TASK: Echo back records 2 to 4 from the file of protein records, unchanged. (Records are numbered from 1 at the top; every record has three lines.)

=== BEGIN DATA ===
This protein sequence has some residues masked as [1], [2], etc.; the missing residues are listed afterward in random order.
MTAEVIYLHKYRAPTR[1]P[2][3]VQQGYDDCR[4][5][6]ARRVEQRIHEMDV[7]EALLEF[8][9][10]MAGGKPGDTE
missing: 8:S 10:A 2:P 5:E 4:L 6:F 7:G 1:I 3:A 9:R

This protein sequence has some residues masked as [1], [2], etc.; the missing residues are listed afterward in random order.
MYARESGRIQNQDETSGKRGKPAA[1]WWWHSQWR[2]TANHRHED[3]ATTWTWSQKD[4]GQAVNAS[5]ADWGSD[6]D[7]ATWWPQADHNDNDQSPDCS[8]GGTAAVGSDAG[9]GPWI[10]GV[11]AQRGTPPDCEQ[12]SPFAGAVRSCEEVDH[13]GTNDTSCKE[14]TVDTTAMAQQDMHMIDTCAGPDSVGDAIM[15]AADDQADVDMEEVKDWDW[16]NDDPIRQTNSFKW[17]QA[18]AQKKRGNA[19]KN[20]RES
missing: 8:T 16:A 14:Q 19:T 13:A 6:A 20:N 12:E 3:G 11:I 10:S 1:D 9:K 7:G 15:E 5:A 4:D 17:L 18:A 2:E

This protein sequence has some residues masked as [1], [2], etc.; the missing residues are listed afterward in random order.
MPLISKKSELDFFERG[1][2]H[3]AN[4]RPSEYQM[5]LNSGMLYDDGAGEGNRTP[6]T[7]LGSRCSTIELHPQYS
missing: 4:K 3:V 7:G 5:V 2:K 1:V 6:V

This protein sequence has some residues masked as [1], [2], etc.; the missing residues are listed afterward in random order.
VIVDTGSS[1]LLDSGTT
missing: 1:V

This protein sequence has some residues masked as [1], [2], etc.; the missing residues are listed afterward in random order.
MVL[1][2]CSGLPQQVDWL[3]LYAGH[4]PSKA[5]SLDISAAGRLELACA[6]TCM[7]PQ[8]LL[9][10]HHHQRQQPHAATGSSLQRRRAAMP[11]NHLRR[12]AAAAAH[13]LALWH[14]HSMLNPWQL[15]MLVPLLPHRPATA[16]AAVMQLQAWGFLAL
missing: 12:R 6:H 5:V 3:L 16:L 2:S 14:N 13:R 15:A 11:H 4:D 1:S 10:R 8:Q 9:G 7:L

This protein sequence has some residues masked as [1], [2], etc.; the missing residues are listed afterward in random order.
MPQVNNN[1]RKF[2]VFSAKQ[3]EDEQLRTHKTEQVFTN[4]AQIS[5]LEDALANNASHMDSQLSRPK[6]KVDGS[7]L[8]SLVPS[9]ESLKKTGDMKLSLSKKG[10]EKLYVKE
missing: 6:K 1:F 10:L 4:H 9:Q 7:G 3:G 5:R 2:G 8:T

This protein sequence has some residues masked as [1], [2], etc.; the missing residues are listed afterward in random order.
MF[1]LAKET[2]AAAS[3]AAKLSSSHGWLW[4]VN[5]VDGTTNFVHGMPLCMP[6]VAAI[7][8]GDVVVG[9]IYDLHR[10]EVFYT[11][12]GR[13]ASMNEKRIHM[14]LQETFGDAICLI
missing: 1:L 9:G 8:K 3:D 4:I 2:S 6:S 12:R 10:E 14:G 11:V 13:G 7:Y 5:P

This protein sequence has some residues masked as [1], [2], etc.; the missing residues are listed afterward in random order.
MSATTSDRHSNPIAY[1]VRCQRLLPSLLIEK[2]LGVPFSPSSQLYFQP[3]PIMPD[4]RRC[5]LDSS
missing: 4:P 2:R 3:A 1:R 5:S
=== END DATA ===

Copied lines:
This protein sequence has some residues masked as [1], [2], etc.; the missing residues are listed afterward in random order.
MYARESGRIQNQDETSGKRGKPAA[1]WWWHSQWR[2]TANHRHED[3]ATTWTWSQKD[4]GQAVNAS[5]ADWGSD[6]D[7]ATWWPQADHNDNDQSPDCS[8]GGTAAVGSDAG[9]GPWI[10]GV[11]AQRGTPPDCEQ[12]SPFAGAVRSCEEVDH[13]GTNDTSCKE[14]TVDTTAMAQQDMHMIDTCAGPDSVGDAIM[15]AADDQADVDMEEVKDWDW[16]NDDPIRQTNSFKW[17]QA[18]AQKKRGNA[19]KN[20]RES
missing: 8:T 16:A 14:Q 19:T 13:A 6:A 20:N 12:E 3:G 11:I 10:S 1:D 9:K 7:G 15:E 5:A 4:D 17:L 18:A 2:E

This protein sequence has some residues masked as [1], [2], etc.; the missing residues are listed afterward in random order.
MPLISKKSELDFFERG[1][2]H[3]AN[4]RPSEYQM[5]LNSGMLYDDGAGEGNRTP[6]T[7]LGSRCSTIELHPQYS
missing: 4:K 3:V 7:G 5:V 2:K 1:V 6:V

This protein sequence has some residues masked as [1], [2], etc.; the missing residues are listed afterward in random order.
VIVDTGSS[1]LLDSGTT
missing: 1:V